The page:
Cruising plans crushed

I had been looking forward to a cruise with my favorite quilting sister in law – the One Block Wonder Woman in August to Alaska.   A quilting cruise, with 4 wonderful sea days, and two ports I have never been to, Sitka and Haines Alaska.

We were booked on the Princess Star out of San Francisco for August 21st, in an inside cabin.  We had excursions booked and paid for, our deposits in on the cruise and then the COVID-19 pandemic started hitting the world and the cruise industry.  We were not too worried because we both felt that things would be back to normal by August, even when Princess took a voluntary 60 day halt to their sailings.  I sailed out of San Francisco last summer on a 10 day trip to Alaska, and was quite looking forward to going again.  


My younger sister had 2 cruises cancelled in that 60 day window, including a much anticipated Trans-Atlantic trip to Copenhagen.

Two weeks ago, the chatter on Cruise Critic implied people were getting upgrades for the sailing, and our travel agent/quilting cruise organizer got us a wonderful balcony cabin.  We were feeling so hopeful.  We had picked out excursions in each port, had hotel reservations for the night before the cruise with the group we were traveling with, airport transfers, and much more.  

I ordered t-shirts to do some fun embroidery on for the trip, got them all washed and ready to stitch.  Suddenly, the mask making needs got into full swing, and the stack of freshly washed tshirts took a back seat.  All my fun sewing has pretty much stopped while I try to keep up with the demands for masks.

Another batch ready

Then – last week I saw the article linked below in USA Today, and I  KNEW our voyage for August was in jeopardy.    Go have a read of the article after my blog post and you will understand the sense of dread I was feeling.

As a person with a logistics background, this article left me very concerned. How were cruise lines supposed to schedule with the crazy situation they were faced with? 

Last night I got the dreaded email, first from Princess CEO and then from the travel agent.  The Alaska cruise season for 2020 is not going to happen with my favorite cruise line.  My bright spot at the end of this crazy time has disappeared, leaving me feel so very sad.  Not just for me, and my sister in law, but for all those in the travel and hospitality industries, the people in Alaska that depend on these cruise ships coming and the families of all who depend on the person working in the travel industry.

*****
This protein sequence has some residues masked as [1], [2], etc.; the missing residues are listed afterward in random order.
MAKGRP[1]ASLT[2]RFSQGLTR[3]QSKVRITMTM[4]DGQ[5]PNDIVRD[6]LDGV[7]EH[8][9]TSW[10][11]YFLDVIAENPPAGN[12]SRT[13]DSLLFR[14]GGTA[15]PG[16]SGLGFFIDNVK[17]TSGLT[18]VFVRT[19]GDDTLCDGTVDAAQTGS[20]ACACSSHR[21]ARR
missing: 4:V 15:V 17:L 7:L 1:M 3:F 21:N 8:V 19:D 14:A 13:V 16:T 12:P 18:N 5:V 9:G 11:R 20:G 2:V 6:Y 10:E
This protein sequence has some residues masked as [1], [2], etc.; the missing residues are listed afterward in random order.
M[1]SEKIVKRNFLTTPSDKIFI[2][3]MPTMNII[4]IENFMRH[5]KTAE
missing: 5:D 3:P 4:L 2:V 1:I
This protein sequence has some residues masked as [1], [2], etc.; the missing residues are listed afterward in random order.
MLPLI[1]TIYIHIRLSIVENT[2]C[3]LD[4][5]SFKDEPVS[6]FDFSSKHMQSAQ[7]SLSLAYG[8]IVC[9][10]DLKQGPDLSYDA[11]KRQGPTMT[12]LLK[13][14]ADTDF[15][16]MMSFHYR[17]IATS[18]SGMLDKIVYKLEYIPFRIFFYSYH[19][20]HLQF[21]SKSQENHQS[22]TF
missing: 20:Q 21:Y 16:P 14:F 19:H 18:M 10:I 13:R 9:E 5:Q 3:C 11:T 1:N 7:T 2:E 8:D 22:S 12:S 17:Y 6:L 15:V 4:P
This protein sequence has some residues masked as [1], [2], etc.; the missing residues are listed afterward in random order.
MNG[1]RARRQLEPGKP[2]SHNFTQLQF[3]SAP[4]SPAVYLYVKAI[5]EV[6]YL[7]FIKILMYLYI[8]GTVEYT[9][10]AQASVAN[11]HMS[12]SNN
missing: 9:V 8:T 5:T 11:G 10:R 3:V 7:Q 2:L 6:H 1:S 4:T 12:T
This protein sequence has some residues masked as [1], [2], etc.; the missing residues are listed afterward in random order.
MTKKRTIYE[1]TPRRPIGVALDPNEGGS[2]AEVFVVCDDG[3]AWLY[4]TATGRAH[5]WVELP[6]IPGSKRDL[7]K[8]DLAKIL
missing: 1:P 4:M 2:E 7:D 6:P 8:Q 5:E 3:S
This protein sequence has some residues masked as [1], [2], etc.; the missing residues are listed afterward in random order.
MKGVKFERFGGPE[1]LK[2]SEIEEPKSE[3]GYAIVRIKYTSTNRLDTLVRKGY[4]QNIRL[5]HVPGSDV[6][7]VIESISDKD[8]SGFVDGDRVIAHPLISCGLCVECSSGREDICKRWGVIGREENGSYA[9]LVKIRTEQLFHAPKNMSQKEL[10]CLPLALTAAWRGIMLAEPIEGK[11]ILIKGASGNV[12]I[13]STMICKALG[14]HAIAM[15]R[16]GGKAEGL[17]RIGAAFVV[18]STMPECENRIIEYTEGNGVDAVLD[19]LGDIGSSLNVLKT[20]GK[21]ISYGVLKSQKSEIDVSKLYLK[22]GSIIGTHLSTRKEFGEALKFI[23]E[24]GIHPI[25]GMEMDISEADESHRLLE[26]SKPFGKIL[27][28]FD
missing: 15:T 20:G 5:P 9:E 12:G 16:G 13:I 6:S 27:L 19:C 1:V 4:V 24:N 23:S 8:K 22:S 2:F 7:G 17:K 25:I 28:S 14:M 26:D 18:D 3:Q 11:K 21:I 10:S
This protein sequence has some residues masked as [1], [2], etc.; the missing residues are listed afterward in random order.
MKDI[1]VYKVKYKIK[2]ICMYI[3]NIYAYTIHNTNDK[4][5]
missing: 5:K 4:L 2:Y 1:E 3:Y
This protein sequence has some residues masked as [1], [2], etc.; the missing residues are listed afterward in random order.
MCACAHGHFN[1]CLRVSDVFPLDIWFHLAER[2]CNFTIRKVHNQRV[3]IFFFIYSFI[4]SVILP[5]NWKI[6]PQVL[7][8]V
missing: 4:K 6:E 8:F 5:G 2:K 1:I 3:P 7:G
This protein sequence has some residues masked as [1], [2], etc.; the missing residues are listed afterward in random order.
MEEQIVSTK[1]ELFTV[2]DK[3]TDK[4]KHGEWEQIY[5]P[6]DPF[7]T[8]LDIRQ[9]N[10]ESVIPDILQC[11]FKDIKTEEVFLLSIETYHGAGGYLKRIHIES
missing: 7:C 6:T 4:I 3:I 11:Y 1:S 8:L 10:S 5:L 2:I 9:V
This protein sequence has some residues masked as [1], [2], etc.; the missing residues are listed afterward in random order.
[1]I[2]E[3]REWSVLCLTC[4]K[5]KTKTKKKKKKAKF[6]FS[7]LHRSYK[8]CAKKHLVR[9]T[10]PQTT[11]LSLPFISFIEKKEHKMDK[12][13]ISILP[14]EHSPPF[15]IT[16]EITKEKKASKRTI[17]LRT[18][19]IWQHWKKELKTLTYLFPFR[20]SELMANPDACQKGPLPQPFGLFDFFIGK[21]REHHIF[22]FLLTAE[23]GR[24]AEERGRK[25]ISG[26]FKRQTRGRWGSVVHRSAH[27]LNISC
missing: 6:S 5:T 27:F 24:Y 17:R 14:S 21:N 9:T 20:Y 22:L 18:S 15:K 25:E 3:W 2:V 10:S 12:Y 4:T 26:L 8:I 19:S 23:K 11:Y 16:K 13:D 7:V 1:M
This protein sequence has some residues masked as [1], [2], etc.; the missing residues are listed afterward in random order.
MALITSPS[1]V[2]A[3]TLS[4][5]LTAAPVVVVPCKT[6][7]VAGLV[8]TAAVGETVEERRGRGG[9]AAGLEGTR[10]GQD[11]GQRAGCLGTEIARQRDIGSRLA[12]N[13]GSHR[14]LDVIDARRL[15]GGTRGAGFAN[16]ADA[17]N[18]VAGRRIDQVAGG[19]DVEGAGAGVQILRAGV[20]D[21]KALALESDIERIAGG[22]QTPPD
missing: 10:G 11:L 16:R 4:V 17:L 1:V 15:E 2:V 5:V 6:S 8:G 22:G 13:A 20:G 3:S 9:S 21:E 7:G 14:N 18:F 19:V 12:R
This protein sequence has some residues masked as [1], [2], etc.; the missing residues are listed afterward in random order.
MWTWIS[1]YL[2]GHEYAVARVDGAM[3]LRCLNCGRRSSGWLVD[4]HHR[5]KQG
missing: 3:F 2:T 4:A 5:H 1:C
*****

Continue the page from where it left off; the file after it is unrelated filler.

For myself, it feels a bit selfish to whine and carry on about a cancelled cruise when people in my state, mostly in long term care facilities, are losing their lives to COVID-19.  I am praying for the “herd immunity” to start working while the researchers and healthcare professionals try to find a  way to fight this pandemic.   I’m praying too that the Health and Human Services department in our little state can figure out why so many elderly people in our care facilities are dying. What is wrong with the workers coming in and why are they not protecting the residents who are most vulnerable?  So while I whine for a minute, I really worry for those who can’t protect themselves against the unseen virus and are being done in by the very people being paid to care for them. 

Think I will go wash my hands and make more masks in the mean time.  When this week is over, I am going to start sewing for fun again. I need some joy back.  Maybe I will go sort out that album of Alaska photos from the trip last year too……


While I do that, I can plan for 2021 I suppose.  What are you doing to muddle thru this crazy time?  




Fabric Face Masks

Yesterday I left off with a discussion of the various tutorials and the benefits /negatives of “home made fabric masks”.   There was a reference at the bottom of the post about the “effectiveness” being around 50%.   Testing the Efficacy of Homemade Masks

Well…that certainly is better than nothing. …..I can’t buy a mask, and hospitals are running out quickly around the world…So I choose to sew my own, for my family and to donate.

Just today the Dartmouth-Hitchcock Medical Center in NH has published a request for those “homemade masks” and cites the CDC stating “The Center for Disease Control (CDC) has given guidance that fabric masks are a crisis response option only to be used when other supplies have been exhausted, N95 masks need to be conserved for front line healthcare workers.”  They further indicated that ” Donated fabric masks will be sanitized by DHMC environmental services and will be given to staff, patients and visitors across the Dartmouth-Hitchcock Health system”. Dartmouth-Hitchcock